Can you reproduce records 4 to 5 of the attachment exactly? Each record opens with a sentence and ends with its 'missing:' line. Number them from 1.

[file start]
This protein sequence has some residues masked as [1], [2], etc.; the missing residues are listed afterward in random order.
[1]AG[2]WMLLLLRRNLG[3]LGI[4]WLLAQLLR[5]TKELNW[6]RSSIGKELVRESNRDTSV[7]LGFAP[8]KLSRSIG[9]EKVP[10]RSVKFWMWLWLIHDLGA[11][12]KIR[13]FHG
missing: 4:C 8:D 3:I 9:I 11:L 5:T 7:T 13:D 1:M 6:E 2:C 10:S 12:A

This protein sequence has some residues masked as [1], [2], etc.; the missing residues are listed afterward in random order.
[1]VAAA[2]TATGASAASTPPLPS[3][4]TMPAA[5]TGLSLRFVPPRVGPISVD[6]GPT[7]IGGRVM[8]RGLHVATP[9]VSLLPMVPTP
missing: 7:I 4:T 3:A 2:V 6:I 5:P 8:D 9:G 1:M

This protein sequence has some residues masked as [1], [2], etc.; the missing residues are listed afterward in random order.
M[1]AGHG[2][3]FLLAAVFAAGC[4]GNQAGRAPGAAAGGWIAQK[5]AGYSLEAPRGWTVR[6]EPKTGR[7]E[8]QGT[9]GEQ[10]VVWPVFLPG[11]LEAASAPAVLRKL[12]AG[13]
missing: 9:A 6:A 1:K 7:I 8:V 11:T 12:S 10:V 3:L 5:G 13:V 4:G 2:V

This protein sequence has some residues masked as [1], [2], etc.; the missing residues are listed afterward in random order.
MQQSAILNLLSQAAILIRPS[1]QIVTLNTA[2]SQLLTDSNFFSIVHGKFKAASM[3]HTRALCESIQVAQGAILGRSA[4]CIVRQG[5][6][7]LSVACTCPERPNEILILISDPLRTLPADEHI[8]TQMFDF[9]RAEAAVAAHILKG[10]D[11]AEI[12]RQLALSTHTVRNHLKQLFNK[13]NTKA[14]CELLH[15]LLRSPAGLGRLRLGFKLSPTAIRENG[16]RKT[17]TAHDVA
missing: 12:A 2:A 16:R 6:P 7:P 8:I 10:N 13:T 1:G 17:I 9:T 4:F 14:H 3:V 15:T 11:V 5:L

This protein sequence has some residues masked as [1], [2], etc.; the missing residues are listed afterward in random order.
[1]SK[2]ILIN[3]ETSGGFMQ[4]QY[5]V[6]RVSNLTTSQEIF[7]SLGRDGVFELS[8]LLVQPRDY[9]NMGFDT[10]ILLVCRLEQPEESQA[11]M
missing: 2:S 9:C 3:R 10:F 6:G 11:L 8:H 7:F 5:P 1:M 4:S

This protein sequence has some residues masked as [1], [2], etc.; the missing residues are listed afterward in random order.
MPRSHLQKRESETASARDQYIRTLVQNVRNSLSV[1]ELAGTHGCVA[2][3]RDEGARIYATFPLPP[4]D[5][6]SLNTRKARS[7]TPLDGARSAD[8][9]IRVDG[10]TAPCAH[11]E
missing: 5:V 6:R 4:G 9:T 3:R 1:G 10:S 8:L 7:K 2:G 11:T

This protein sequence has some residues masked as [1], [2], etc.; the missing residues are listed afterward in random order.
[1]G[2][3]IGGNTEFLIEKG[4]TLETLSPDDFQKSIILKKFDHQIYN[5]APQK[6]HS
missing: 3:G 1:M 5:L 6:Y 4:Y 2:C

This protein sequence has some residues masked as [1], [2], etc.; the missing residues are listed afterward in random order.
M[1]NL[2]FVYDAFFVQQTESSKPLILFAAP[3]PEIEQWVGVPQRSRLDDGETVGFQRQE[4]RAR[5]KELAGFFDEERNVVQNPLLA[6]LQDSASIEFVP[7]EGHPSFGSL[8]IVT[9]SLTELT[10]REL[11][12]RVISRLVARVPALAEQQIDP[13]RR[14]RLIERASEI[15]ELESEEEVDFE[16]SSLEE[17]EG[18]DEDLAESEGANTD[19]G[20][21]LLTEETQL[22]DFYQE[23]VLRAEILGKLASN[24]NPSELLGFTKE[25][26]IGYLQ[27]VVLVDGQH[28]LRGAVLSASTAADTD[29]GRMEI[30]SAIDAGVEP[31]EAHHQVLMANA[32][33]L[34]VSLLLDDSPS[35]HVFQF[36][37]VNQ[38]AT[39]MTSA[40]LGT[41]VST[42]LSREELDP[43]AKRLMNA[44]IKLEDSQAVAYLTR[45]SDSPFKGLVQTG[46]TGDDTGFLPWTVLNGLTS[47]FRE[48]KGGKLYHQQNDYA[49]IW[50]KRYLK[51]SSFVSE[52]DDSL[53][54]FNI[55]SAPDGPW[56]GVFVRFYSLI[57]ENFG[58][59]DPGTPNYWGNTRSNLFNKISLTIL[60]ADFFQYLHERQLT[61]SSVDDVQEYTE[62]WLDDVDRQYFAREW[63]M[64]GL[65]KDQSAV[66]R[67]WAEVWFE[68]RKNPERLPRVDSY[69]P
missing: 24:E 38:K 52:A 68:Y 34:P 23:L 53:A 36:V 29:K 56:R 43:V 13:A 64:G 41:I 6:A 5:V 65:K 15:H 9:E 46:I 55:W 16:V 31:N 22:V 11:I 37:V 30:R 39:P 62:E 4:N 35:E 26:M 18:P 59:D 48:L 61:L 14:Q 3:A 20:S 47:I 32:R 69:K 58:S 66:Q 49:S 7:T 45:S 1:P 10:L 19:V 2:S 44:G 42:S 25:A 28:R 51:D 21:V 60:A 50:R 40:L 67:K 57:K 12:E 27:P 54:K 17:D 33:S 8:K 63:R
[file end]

This protein sequence has some residues masked as [1], [2], etc.; the missing residues are listed afterward in random order.
MQQSAILNLLSQAAILIRPS[1]QIVTLNTA[2]SQLLTDSNFFSIVHGKFKAASM[3]HTRALCESIQVAQGAILGRSA[4]CIVRQG[5][6][7]LSVACTCPERPNEILILISDPLRTLPADEHI[8]TQMFDF[9]RAEAAVAAHILKG[10]D[11]AEI[12]RQLALSTHTVRNHLKQLFNK[13]NTKA[14]CELLH[15]LLRSPAGLGRLRLGFKLSPTAIRENG[16]RKT[17]TAHDVA
missing: 12:A 2:A 16:R 6:P 7:P 8:I 10:N 13:T 1:G 17:I 9:T 4:F 14:H 3:V 15:T 11:V 5:L

This protein sequence has some residues masked as [1], [2], etc.; the missing residues are listed afterward in random order.
[1]SK[2]ILIN[3]ETSGGFMQ[4]QY[5]V[6]RVSNLTTSQEIF[7]SLGRDGVFELS[8]LLVQPRDY[9]NMGFDT[10]ILLVCRLEQPEESQA[11]M
missing: 2:S 9:C 3:R 10:F 6:G 11:L 8:H 7:F 5:P 1:M 4:S